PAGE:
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24) The Two Gentlemen of Verona, by William Shakespeare

I had almost literally no expectations of The Two Gentlemen of Verona. All I knew about it was from rather peculiar on-line debates about what, if anything, the references to tides at Milan and Saint Gregory's Well reveal about Shakespeare's knowledge of Italian geography.

It is a better play than I expected. The main plot line, Proteus betraying both his love, Julia, and the other eponymous gentleman, Valentine, for the Duke of Milan's daughter Sylvia, is pretty compelling, though the wrapping up of the plot in the last scene is abrupt. There are some great comic parts, such as Launce and his dog, and Sylvia's ineffective suitor Thurio. The plot zings back and forth between Verona, Milan, and the outlaws' lair in the forest; and we have Shakespeare's first cross-dressing as Julia disguises herself as a pageboy to find out what Proteus is really up to. None of the lines is especially memorable, but I'm still surprised that it is not better known.

I'm sorry to say that for once I felt that the Arkangel audio production did not match the quality of the text. Part of this is unavoidable; I guess this is a play where visuals will make a big difference, especially in rounding off the corners of the last scene, and with Launce and his dog. But the jazz-style background music seemed to me totally misplaced; and though the acting was generally good - Lucy Robinson as Julia excellent - it somehow didn't quite add up to the sum of its parts. (One nice touch though was giving the outlaws Ulster accents, even if one of them couldn't manage it at all and the other two both slipped noticeably during the longer speeches.)

In summary, one to look for on stage rather than listen to on tape.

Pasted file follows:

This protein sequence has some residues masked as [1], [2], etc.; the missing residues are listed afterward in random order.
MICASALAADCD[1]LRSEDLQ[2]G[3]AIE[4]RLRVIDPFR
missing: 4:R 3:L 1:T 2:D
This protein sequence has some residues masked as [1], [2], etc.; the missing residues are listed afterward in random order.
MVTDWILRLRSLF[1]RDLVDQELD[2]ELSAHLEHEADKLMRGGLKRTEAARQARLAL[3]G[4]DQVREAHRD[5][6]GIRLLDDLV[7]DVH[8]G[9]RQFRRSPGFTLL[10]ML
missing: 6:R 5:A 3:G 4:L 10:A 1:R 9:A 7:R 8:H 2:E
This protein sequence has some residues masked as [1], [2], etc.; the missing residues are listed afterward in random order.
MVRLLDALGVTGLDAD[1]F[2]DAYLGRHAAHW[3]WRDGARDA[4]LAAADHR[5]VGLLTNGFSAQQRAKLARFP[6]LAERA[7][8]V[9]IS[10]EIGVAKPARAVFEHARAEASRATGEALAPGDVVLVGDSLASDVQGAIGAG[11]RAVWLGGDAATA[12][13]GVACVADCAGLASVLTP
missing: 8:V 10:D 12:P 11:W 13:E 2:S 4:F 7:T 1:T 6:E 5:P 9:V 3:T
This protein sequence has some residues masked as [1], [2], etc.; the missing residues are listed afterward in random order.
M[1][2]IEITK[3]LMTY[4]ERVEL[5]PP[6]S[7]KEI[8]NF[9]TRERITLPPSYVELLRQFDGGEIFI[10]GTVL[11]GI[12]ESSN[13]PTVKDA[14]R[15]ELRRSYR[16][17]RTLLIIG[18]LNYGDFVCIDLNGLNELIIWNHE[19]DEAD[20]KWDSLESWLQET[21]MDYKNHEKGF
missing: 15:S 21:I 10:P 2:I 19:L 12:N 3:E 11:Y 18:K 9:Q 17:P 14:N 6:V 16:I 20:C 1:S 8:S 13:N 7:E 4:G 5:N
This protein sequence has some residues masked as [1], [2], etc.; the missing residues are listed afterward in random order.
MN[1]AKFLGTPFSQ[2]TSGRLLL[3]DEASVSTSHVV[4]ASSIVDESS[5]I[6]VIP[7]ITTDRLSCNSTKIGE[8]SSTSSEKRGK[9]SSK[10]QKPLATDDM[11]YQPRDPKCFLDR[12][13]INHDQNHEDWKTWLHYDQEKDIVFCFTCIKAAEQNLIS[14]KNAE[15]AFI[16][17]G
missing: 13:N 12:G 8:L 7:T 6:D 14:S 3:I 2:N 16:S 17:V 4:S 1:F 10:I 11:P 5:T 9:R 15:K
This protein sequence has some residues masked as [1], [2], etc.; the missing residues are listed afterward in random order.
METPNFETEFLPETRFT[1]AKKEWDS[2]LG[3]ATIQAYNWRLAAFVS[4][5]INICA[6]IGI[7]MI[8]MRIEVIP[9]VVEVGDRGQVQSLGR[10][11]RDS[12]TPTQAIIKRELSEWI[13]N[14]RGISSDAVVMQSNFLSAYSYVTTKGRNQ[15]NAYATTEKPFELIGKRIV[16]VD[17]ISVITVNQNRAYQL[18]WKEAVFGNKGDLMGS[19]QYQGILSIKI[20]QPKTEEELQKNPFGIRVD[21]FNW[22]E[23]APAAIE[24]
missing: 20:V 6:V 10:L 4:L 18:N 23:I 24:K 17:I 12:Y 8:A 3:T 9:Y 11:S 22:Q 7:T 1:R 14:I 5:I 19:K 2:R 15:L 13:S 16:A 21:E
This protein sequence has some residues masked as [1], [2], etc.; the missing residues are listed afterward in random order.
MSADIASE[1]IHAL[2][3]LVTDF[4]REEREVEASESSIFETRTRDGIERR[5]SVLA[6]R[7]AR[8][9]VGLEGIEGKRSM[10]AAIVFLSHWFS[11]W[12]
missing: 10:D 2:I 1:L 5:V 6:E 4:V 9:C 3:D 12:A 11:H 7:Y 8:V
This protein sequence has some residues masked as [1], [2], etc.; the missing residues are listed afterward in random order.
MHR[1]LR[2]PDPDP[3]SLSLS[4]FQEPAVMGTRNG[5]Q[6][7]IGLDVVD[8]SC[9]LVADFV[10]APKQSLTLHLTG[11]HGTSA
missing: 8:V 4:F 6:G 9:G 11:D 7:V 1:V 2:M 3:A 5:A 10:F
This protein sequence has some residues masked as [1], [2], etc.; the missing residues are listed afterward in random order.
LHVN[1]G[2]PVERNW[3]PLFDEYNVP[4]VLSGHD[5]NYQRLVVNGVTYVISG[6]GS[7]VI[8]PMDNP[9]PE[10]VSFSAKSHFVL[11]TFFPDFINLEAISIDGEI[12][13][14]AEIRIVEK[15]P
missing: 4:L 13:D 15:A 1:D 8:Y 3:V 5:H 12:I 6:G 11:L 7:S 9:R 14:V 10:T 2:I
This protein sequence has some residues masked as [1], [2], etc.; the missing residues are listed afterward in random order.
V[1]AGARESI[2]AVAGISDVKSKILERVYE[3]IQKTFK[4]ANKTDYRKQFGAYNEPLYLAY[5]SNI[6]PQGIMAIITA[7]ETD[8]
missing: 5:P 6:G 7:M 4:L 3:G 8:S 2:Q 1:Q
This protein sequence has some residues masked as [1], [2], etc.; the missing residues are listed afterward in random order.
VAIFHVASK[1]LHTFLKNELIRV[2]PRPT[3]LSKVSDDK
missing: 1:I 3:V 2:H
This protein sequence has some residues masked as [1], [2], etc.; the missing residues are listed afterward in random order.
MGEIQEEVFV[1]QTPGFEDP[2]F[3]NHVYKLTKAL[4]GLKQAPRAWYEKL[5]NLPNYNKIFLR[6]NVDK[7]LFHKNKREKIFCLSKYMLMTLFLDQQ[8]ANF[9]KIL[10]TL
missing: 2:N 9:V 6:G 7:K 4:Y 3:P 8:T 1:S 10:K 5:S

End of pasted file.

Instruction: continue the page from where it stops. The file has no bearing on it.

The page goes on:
Henry VI, Part I | Henry VI, Part II | Henry VI, Part III | Richard III | Comedy of Errors | Titus Andronicus | Taming of the Shrew | Two Gentlemen of Verona | Love's Labour's Lost | Romeo and Juliet | Richard II | A Midsummer Night's Dream | King John | The Merchant of Venice | Henry IV, Part I | Henry IV, Part II | Henry V | Julius Caesar | Much Ado About Nothing | As You Like It | Merry Wives of Windsor | Hamlet | Twelfth Night | Troilus and Cressida | All's Well That Ends Well | Measure for Measure | Othello | King Lear | Macbeth | Antony and Cleopatra | Coriolanus | Timon of Athens | Pericles | Cymbeline | The Winter's Tale | The Tempest | Henry VIII | The Two Noble Kinsmen | Edward III | Sir Thomas More (fragment)

Comments

( 2 comments — Leave a comment )
davesangel
Sep. 30th, 2008 10:35 am (UTC)
but I'm still surprised that it is not better known.


Agreed, I love this play. I enjoyed it when I read it, but it's definitely one that needs to be seen rather than heard/read. I was on a research trip in Stratford-Upon-Avon late last year and watched a recorded production of the play in the RSC video archive. The quality wasn't great, because it had been filmed from the back of the theatre, but it really brought everything to life, and it remains one of the best Shakespearean productions I've ever seen.
cairmen
Sep. 30th, 2008 11:01 am (UTC)
Just a quick note - I'm finding these write-ups very interesting indeed. Thanks for them.

Edited at 2008-09-30 11:02 am (UTC)
( 2 comments — Leave a comment )

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